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The Underwriting Cycle - Don’t Be Taken for a Ride

March 15, 2015| By Tad Montross | P/C General Industry | English

The underwriting cycle is an abiding feature of our industry. It’s mostly accepted as inevitable, being driven by external economic factors, such as the availability of capital. But is that really the case? While it’s true that economic factors, such as interest rates and underwriting results, have an effect on pricing, they are not the only thing driving cycles. Cycles are created and perpetuated in large part by the actions and behavior of management and underwriters.

Management behavior in turn is heavily influenced by analysts’ expectations, owners’ short-term (vs long-term) time horizons, share prices and the growth imperative. Management ultimately informs the way underwriters act - meaning that well-intended underwriting controls will fail if the message or the system of compensation is wrong.

As long as senior management teams are setting premium volume goals and undermining underwriting decisions, the underwriting cycle will keep repeating. The same goes for underestimating parameter and model risk.

Unless underwriters make rational economic decisions consistently on each and every risk they underwrite, as well as making rational portfolio decisions, the industry will remain a slave to the cycle.

Confidence has a lot to do with it.

Underwriters need to be confident about making rational decisions in the face of global uncertainties, external pressures and management inconsistencies. Confidence will help the industry sell a more consistent product that is appreciated by consumers.

Of course, building confidence isn’t easy in this complex world. But it can be done by improving the quality of decision making. A strong emphasis on both feedback and accountability helps ensure the quality of decisions is understood and managed.

The discipline of behavioral science has identified important factors regarding decision biases in finance, and managing those inherent biases in our decision making is especially important in a softening market where external negative stimuli weigh so heavily on the confidence/overconfidence balance.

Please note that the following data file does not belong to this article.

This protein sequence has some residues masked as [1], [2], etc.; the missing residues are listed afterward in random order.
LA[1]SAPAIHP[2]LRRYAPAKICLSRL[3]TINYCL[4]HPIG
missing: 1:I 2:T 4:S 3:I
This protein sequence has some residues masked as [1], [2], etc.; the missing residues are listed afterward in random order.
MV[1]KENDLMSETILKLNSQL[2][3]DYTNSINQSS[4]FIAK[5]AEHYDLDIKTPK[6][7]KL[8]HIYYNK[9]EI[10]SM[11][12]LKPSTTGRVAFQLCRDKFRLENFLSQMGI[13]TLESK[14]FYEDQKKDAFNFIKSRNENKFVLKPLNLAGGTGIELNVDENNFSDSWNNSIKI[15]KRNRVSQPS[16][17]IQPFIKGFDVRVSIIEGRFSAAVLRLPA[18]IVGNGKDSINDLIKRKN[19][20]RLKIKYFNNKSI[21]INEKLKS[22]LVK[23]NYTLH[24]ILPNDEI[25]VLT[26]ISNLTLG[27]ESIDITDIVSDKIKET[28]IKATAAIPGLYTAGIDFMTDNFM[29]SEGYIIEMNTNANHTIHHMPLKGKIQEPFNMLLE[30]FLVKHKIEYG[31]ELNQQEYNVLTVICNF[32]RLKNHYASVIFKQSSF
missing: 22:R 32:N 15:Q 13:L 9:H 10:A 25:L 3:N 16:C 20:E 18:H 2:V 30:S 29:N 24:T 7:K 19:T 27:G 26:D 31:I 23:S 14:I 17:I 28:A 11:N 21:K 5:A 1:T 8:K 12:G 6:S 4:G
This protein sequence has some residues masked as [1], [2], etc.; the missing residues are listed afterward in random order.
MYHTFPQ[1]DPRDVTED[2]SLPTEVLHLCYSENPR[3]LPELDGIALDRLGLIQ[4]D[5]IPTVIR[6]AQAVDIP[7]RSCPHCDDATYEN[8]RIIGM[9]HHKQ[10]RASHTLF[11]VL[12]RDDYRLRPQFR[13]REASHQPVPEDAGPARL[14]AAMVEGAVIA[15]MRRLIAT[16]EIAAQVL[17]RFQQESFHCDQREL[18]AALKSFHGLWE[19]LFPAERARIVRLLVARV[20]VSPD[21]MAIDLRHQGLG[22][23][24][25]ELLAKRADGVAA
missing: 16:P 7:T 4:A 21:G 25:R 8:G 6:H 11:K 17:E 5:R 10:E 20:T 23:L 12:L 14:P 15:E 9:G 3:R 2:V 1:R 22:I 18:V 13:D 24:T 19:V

Soft markets are characterized by the volume of noise that either undermines confidence or stimulates over-confidence. The different pictures painted by calendar year vs accident year results, for example, must be clearly understood if appropriate confidence is to be maintained while avoiding overconfidence.

Linked to that, it’s important to remember that actual loss experience often bears little resemblance to “normalized” experience, where we define normalized as the “correct” technical price for the insured risk. Actual results can be misleading, so a “walkaway” technical pricing discipline can help counter the urge to follow the market down.

Soft markets also influence underwriters’ thinking in the context of experience rating, compared with exposure pricing. Underwriting is a mix of science and art. The challenge is to get the mix right and not allow the “art” side to dominate in a soft market. My own view is that good underwriting is 80% science and 20% art.

Wordings and contract documentation tend to suffer in a soft market in a way that has no parallel in the financial services sector. Contracts, terms and conditions and breadth of coverage are integral to structuring an economically rational transaction. Contracting language and drafting is the responsibility of underwriters and shouldn’t be left to brokers.

If we can instill a culture of confidence in fundamental underwriting principles, we can at least stay consistent throughout the cycle - because, in the end, consistency is what clients of insurance and reinsurance companies value most.


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